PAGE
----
By Ian Cory
This is problematic, because it’s hard to picture someone unfamiliar with Lynch’s work finding all that much to enjoy on The Big Dream. To be fair, Lynch’s movies* are equally challenging to the uninitiated, but the rewards for struggling to wrap your head around them tend to justify the initial confusion. Elements that seem haphazard or out place almost always have a greater symbolic significance, and the aesthetics of his films are engrossing and immediately identifiable. To create this mood, Lynch uses every tool at his disposal, and given the medium of film, this is nearly every tool that exists. The problem with his music is that it attempts to establish this same mood alone. And while The Big Dream does have the right sonic qualities as the rest of Lynch’s work, it lacks context. People who love Angelo Badalamenti’s scores or the songs of Julee Cruise don’t love them just because they sound a certain way, but because they fit the nocturnal dream-state that Lynch’s films inhabit. There’s also a heavy element of irony in the way Lynch sets the sounds of doo-wop and 50’s rock against horrifying violence and unnerving industrial drones. Those same sounds, detached from the distinctive imagery, just come across as hollow experimentation here.
That said, if you’re already invested in the world of David Lynch, The Big Dream will scratch a very particular itch for you. It’s certainly more effectively realized that 2011’s Crazy Clown Time, which was overlong and sounded cheaply produced at times. Instead of relying on the goofy vocoder, Lynch pushes his nasal, and occasionally Wayne Coyne-esque, voice through layers of delay and slapback. While Lynch isn’t much of a singer, his voice is instantly recognizable and has a lot of charm to it. More importantly, he surrounds it with some very unique and atmospheric production. As expected, there’s a lot of tremolo heavy guitar strumming quietly in the distance and plenty of raw, rattling percussion. Most interesting are the handful of songs that lean more towards trip-hop, suggesting an alternate universe where Portishead served as Lynch’s muse instead of Roy Orbison. Some of them, “Wishing Well” in particular, wouldn’t sound out of place next to the work of Clams Casino. Sadly, these do not make up the majority of the record, and we get just as many run-throughs of tired blues progressions and forms. The best these tracks can do is retread ground Lynch has already covered; even his humorous outburst at the end of “Sun Can’t Be Seen No More” is just a less interesting expression of Lynch’s well documented distaste for foreign beer.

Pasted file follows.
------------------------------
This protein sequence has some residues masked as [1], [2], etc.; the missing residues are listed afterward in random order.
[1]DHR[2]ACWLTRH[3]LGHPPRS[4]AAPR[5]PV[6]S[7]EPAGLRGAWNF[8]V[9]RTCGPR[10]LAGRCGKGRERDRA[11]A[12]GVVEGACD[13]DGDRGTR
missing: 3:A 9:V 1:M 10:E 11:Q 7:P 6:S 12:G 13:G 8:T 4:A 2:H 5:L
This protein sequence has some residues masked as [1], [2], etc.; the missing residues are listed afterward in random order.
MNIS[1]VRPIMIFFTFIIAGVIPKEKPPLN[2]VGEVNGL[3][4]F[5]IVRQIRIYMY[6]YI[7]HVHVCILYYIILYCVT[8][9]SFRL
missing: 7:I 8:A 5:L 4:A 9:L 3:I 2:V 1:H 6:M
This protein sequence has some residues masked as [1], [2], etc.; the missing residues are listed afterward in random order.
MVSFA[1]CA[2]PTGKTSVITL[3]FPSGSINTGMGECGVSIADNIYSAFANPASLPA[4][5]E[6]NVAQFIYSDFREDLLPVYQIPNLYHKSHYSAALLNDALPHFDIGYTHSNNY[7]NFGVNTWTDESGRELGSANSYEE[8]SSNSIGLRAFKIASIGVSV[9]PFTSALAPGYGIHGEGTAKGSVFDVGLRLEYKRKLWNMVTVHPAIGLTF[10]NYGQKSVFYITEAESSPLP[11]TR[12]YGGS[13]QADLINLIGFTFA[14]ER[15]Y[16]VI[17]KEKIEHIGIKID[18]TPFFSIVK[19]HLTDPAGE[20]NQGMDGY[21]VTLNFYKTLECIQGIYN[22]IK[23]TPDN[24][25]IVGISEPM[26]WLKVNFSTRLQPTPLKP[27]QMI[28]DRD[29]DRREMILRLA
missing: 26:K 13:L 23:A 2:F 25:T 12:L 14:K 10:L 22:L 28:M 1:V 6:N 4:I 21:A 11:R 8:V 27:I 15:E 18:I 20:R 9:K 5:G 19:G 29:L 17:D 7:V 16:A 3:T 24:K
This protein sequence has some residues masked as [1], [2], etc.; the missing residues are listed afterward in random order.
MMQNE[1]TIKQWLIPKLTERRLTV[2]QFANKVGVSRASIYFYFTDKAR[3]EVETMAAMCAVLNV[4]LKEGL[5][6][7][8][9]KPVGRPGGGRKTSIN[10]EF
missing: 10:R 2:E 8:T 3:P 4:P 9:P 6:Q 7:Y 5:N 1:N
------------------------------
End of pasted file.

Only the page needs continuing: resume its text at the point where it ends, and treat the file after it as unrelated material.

There’s also a nagging suspicion that Lynch’s choice of blues forms has more to do with an aesthetic interest rather than a desire to express a particular emotion. Lynch’s lyrics, mostly made up of bland clichés about love and desire or cryptic talk about dreams and women in trouble, also suffer from this lack of direction. Hell, even the title of the record seems like a simplified statement about the things Lynch likes to explore in depth in his movies. For comparison, this would be like Michael Bay releasing an album called Explosions In America. Simply put, it doesn’t sound like David Lynch has much to say underneath the mysterious atmosphere, which incidentally is my main criticism of Inland Empire. Even if music is where David Lynch’s creative energy is going these days, this lack of passion will ensure that his albums will only be a footnote to his more fully realized work in film.
*Before we get any further, I’d like to clarify that I am by no means an expert on David Lynch films. I’ve seen Blue Velvet, all of Twin Peaks, most of Fire Walk With Me, Wild At Heart, Mulholland Drive, and Inland Empire. I think most of his work, barring Inland Empire and the shitty parts of Twin Peaks, is fantastic, with Mulholland Drive being my current favorite film of all time.